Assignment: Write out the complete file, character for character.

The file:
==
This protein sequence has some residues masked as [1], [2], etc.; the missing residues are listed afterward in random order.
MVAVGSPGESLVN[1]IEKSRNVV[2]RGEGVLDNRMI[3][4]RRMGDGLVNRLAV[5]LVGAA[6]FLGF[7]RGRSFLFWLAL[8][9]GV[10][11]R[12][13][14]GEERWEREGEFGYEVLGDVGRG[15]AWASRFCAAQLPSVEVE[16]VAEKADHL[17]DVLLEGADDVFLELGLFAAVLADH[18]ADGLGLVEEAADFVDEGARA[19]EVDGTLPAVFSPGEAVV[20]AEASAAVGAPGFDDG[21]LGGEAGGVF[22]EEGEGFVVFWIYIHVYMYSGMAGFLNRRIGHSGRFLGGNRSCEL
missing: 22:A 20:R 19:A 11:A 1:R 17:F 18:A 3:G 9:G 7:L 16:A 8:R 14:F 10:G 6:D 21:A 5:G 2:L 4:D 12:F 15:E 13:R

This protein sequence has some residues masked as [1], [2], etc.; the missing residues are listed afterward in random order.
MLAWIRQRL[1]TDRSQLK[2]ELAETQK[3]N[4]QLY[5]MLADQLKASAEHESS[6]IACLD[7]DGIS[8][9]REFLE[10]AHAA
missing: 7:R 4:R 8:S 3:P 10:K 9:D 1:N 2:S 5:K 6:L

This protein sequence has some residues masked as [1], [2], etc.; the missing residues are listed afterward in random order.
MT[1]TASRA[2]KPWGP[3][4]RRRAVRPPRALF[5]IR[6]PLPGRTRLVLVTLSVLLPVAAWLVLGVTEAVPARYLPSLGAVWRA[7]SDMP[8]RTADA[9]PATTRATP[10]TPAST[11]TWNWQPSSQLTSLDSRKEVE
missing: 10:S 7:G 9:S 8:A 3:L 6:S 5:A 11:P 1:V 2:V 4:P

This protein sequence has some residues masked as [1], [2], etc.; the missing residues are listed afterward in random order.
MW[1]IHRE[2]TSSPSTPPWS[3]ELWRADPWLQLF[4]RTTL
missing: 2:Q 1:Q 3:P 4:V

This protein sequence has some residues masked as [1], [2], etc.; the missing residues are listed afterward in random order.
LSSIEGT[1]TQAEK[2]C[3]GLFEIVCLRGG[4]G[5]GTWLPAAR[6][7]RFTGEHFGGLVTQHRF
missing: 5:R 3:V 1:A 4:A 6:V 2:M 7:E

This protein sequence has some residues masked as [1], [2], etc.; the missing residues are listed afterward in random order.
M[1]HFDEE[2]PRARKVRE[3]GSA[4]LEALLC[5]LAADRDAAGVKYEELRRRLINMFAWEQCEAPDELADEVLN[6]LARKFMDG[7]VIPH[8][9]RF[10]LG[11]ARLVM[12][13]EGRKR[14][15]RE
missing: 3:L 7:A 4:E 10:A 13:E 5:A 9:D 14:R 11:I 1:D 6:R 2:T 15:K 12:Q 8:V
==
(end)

This protein sequence has some residues masked as [1], [2], etc.; the missing residues are listed afterward in random order.
MVAVGSPGESLVN[1]IEKSRNVV[2]RGEGVLDNRMI[3][4]RRMGDGLVNRLAV[5]LVGAA[6]FLGF[7]RGRSFLFWLAL[8][9]GV[10][11]R[12][13][14]GEERWEREGEFGYEVLGDVGRG[15]AWASRFCAAQLPSVEVE[16]VAEKADHL[17]DVLLEGADDVFLELGLFAAVLADH[18]ADGLGLVEEAADFVDEGARA[19]EVDGTLPAVFSPGEAVV[20]AEASAAVGAPGFDDG[21]LGGEAGGVF[22]EEGEGFVVFWIYIHVYMYSGMAGFLNRRIGHSGRFLGGNRSCEL
missing: 22:A 20:R 19:A 11:A 1:R 17:F 18:A 3:G 9:G 7:L 16:A 8:R 14:F 10:G 6:D 21:A 5:G 2:L 4:D 12:F 15:E 13:R

This protein sequence has some residues masked as [1], [2], etc.; the missing residues are listed afterward in random order.
MLAWIRQRL[1]TDRSQLK[2]ELAETQK[3]N[4]QLY[5]MLADQLKASAEHESS[6]IACLD[7]DGIS[8][9]REFLE[10]AHAA
missing: 7:R 4:R 8:S 3:P 10:K 9:D 1:N 2:S 5:K 6:L

This protein sequence has some residues masked as [1], [2], etc.; the missing residues are listed afterward in random order.
MT[1]TASRA[2]KPWGP[3][4]RRRAVRPPRALF[5]IR[6]PLPGRTRLVLVTLSVLLPVAAWLVLGVTEAVPARYLPSLGAVWRA[7]SDMP[8]RTADA[9]PATTRATP[10]TPAST[11]TWNWQPSSQLTSLDSRKEVE
missing: 10:S 7:G 9:S 8:A 3:L 6:S 5:A 11:P 1:V 2:V 4:P

This protein sequence has some residues masked as [1], [2], etc.; the missing residues are listed afterward in random order.
MW[1]IHRE[2]TSSPSTPPWS[3]ELWRADPWLQLF[4]RTTL
missing: 2:Q 1:Q 3:P 4:V

This protein sequence has some residues masked as [1], [2], etc.; the missing residues are listed afterward in random order.
LSSIEGT[1]TQAEK[2]C[3]GLFEIVCLRGG[4]G[5]GTWLPAAR[6][7]RFTGEHFGGLVTQHRF
missing: 5:R 3:V 1:A 4:A 6:V 2:M 7:E

This protein sequence has some residues masked as [1], [2], etc.; the missing residues are listed afterward in random order.
M[1]HFDEE[2]PRARKVRE[3]GSA[4]LEALLC[5]LAADRDAAGVKYEELRRRLINMFAWEQCEAPDELADEVLN[6]LARKFMDG[7]VIPH[8][9]RF[10]LG[11]ARLVM[12][13]EGRKR[14][15]RE
missing: 3:L 7:A 4:E 10:A 13:E 5:A 9:D 14:R 11:I 1:D 6:R 2:T 15:K 12:Q 8:V